That being said, cannabidiol (CBD), one of the compounds found in marijuana, is often used to treat children. While children shouldn’t consume cannabis containing high levels of THC, the compound in marijuana that causes the high, studies prove that ingesting CBD oil can be very beneficial in treating children, as well as adults and animals, for a variety of medical conditions.   

Myth: Cannabis is dangerous 

Fact: It’s a dangerous situation when you’ve consumed cannabis in some form and find yourself standing in front of the fridge, let me tell ya. In all seriousness, cannabis is not dangerous. According to studies, you would need to consume around 1,500 pounds of it to overdose, which generally you would “green out” (get stomach sick, followed by falling asleep) way, way beforehand.

As comedy icon Bill Murray once said, he “finds it quite ironic that the most dangerous thing about weed is getting caught with it.” While this is true, if used irresponsibly, yes, there are potential dangers related to cannabis. But that’s a choice made by the people, not at fault of the plant.

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For one, don’t get behind the wheel after ingesting cannabis. Would you drink and drive? Don’t operate heavy machinery whilst under the influence. Don’t leave your meds, or cannabis, within easy reach of young children. 

Although cannabis itself isn’t dangerous, in young children it can potentially raise their heart rate to a fatal level if over-ingested. You wouldn’t leave an open bottle of Tylenol around your young child, so don’t do it with medical cannabis. Again, to reiterate, children can consume CBD for medical purposes if prescribed and monitored by an adult. 

Myth: Cannabis is an illicit drug 

Fact: While cannabis remains illegal for recreational use in Canada, we were in fact the first nation to legalize marijuana for medical use back in 2001. British Columbia, for example, has essentially no enforcement for recreational use except for large growing operations and DWI offences, understandably so.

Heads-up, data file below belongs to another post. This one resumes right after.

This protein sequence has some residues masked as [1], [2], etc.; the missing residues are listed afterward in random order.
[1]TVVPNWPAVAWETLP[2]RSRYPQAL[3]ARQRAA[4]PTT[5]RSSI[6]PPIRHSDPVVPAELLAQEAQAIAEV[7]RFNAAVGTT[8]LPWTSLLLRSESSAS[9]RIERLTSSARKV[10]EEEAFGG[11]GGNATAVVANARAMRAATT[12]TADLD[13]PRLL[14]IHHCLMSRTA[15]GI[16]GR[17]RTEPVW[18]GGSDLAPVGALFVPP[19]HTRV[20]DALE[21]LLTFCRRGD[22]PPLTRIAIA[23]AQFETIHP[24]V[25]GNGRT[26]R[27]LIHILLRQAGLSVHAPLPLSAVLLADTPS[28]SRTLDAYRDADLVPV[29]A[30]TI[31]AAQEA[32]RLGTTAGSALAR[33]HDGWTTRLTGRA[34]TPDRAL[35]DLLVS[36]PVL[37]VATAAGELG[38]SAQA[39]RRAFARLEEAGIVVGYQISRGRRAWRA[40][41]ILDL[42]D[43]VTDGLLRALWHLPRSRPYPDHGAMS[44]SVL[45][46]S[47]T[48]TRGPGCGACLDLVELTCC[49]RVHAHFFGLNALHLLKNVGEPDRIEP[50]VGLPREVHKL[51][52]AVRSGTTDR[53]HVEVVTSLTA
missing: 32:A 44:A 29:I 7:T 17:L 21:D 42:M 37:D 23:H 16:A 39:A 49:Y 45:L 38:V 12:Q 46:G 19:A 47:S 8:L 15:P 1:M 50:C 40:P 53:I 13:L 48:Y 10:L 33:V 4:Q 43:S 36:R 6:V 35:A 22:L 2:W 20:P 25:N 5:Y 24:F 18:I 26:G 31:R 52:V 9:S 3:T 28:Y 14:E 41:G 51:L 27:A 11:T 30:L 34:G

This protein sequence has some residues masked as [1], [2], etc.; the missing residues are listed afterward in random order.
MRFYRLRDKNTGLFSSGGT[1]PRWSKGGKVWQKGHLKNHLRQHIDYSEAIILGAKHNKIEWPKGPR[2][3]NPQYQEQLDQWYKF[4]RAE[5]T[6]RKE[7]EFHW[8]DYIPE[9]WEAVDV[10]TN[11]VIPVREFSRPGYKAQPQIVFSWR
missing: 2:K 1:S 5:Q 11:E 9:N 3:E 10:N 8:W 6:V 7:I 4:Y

With all of its proven health benefits, who cares about a little safe recreational cannabis use? Considering the myriad of side effects, it’s no wonder why cannabis is becoming more accepted as medicine, legally! Cannabis can remedy pain, curb nausea, encourage appetite, boost the mood, offer energy and motivation, cure insomnia, promote weight gain, and ease anxiety and depression. 

Medical cannabis has been strongly linked to the big “C” word, cancer. It’s also been linked to helping inflammation, migraines, sleep disorders and arthritis. It’s been proven to help with muscle spasms cause by multiple sclerosis, poor appetite and weight loss caused by chronic illness such as HIV. Medical cannabis has been used on a wide range of age groups in aid with seizure disorders and Crohn’s disease, as well as Dementia and Alzheimer’s Disease. We also can’t leave out it’s incredible side effects on mental health issues such as depression, anxiety, PTSD, and BPD. 

Lazy Pot Heads?

“I believe marijuana is like anything else, in moderation it’s fine, and it shouldn’t even be compared to other illegal drugs,” Taylor Wakeham adds. “The only misconception I would like to add is that marijuana makes you lazy. Marijuana does not make you lazy, you allow yourself to be lazy. I still run a business, am at the shop every day. I hike a lot, snowboard, work out, mountain bike when the weather is nice, I’m always working on my car and truck. I have a trade under my belt, and I am going to university in September for electrical engineering. I hang out with a lot of people and know a lot of people who are flat out all day, every day, but still smoke weed regularly.” 

For more information on medical cannabis, stop by or call Kevin Dunne Cannabis Counsellor at CannaConnect, 687 Water Street or (709) 757-9346